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Women facing homelessness find peace in "Sew Much Love"

“I was once unhoused myself, so I could identify with some of the issues they’ve probably already gone through or have gone through,” said Carin Malone.

MEMPHIS, Tenn. — In the Volunteer state, community members are always finding ways to help one another, especially when it comes to homelessness.

A Memphis program is helping women deal with the emotional toll homelessness can take on those faced with it.

Each stitch on a quilt is a mark in time. It’s a representation of the lives affected by Blues City Cultural Center’s Sew Much Love program.

“I come from a line of women. They call themselves quilt or peacemakers,” said Trinka Matthew, a program volunteer.

“Those, believe it or not, were probably reasons that women require less therapy, because that was therapy,” said Patricia Jones-Brown, lead seamstress. 

It is a culture that goes back years.

“There’s a history behind quilting. Women, years and years, used quilting as a way of finding out issues, information in the communities, people who need help in the community,” said Carolyn Matthews, Blues City Cultural Center artist.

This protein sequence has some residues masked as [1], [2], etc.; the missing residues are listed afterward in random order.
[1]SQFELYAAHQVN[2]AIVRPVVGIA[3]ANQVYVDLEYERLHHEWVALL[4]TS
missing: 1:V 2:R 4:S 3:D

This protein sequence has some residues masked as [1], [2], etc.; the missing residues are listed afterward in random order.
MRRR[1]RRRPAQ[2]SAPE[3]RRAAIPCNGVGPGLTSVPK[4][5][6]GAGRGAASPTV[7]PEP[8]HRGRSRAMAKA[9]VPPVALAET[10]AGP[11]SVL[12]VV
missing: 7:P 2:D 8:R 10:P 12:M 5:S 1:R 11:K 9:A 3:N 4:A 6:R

Credit: Shameka Wilson

In their quilting circle, the help is in fighting homelessness. Sew Much Love helps women cope with the trauma of being homeless.

“Giving the women an outlet, a place where they can come and just relate, relax, release their emotions,” said Tanesa Boyd, a program volunteer. 

It is also a place to empower change in their lives.

“I’m always looking for an avenue to help them see their situation from a place of strength even though they may be in the direst straits,” said Matthews.     

Carin Malone has experienced homelessness. She is now the program’s teaching artist.

“I was once unhoused myself, so I could identify with some of the issues they’ve probably already gone through or have gone through,” said Malone. “I’m coming back every single time to help. It doesn’t matter where in the world, no matter when, I’m always coming back because I have been there.”

Credit: Shameka Wilson

Carol Sharpe has also faced homelessness. “That to me is the best part of life, is not knowing what support you can find in the places that you’d think you’d never find them,” said Carol Sharpe, a program member. "It’s just a program that really helps you understand life.”          

The quilting circle is a place to find peace in sewing much love.

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